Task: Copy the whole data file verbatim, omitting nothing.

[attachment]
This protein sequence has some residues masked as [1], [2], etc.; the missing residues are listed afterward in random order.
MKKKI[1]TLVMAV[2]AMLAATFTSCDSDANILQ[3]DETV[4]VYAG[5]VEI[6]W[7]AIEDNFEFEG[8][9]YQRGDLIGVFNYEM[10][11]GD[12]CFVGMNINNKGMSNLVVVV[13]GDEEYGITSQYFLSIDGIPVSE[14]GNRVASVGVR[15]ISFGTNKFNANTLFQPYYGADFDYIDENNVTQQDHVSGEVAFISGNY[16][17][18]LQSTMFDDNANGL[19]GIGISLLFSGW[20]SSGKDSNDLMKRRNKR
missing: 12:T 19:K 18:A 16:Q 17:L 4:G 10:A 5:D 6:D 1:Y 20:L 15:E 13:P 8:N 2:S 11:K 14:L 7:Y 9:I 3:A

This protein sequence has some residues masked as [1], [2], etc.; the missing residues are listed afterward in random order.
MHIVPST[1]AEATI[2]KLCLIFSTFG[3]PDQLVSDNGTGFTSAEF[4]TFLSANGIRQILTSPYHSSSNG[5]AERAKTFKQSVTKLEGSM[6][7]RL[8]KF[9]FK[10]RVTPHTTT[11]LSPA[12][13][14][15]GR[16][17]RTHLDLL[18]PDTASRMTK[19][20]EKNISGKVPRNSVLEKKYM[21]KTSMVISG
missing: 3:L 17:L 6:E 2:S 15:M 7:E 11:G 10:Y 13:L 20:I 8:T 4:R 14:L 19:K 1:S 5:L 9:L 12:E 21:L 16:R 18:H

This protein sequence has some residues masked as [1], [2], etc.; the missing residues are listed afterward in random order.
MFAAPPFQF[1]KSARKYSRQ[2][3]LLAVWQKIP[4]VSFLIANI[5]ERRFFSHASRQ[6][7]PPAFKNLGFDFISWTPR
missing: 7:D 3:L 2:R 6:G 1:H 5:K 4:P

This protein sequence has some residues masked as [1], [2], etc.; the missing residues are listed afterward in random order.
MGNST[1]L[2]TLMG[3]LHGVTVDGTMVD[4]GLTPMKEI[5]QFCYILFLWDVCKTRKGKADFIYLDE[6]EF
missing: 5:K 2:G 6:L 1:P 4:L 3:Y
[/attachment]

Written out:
This protein sequence has some residues masked as [1], [2], etc.; the missing residues are listed afterward in random order.
MKKKI[1]TLVMAV[2]AMLAATFTSCDSDANILQ[3]DETV[4]VYAG[5]VEI[6]W[7]AIEDNFEFEG[8][9]YQRGDLIGVFNYEM[10][11]GD[12]CFVGMNINNKGMSNLVVVV[13]GDEEYGITSQYFLSIDGIPVSE[14]GNRVASVGVR[15]ISFGTNKFNANTLFQPYYGADFDYIDENNVTQQDHVSGEVAFISGNY[16][17][18]LQSTMFDDNANGL[19]GIGISLLFSGW[20]SSGKDSNDLMKRRNKR
missing: 12:T 19:K 18:A 16:Q 17:L 4:G 10:A 5:D 6:D 1:Y 20:L 15:E 13:P 8:N 2:S 11:K 14:L 7:Y 9:I 3:A

This protein sequence has some residues masked as [1], [2], etc.; the missing residues are listed afterward in random order.
MHIVPST[1]AEATI[2]KLCLIFSTFG[3]PDQLVSDNGTGFTSAEF[4]TFLSANGIRQILTSPYHSSSNG[5]AERAKTFKQSVTKLEGSM[6][7]RL[8]KF[9]FK[10]RVTPHTTT[11]LSPA[12][13][14][15]GR[16][17]RTHLDLL[18]PDTASRMTK[19][20]EKNISGKVPRNSVLEKKYM[21]KTSMVISG
missing: 3:L 17:L 6:E 2:S 15:M 7:E 11:G 10:Y 13:L 20:I 8:T 4:R 14:L 19:K 1:S 5:L 9:L 12:E 21:L 16:R 18:H

This protein sequence has some residues masked as [1], [2], etc.; the missing residues are listed afterward in random order.
MFAAPPFQF[1]KSARKYSRQ[2][3]LLAVWQKIP[4]VSFLIANI[5]ERRFFSHASRQ[6][7]PPAFKNLGFDFISWTPR
missing: 7:D 3:L 2:R 6:G 1:H 5:K 4:P

This protein sequence has some residues masked as [1], [2], etc.; the missing residues are listed afterward in random order.
MGNST[1]L[2]TLMG[3]LHGVTVDGTMVD[4]GLTPMKEI[5]QFCYILFLWDVCKTRKGKADFIYLDE[6]EF
missing: 5:K 2:G 6:L 1:P 4:L 3:Y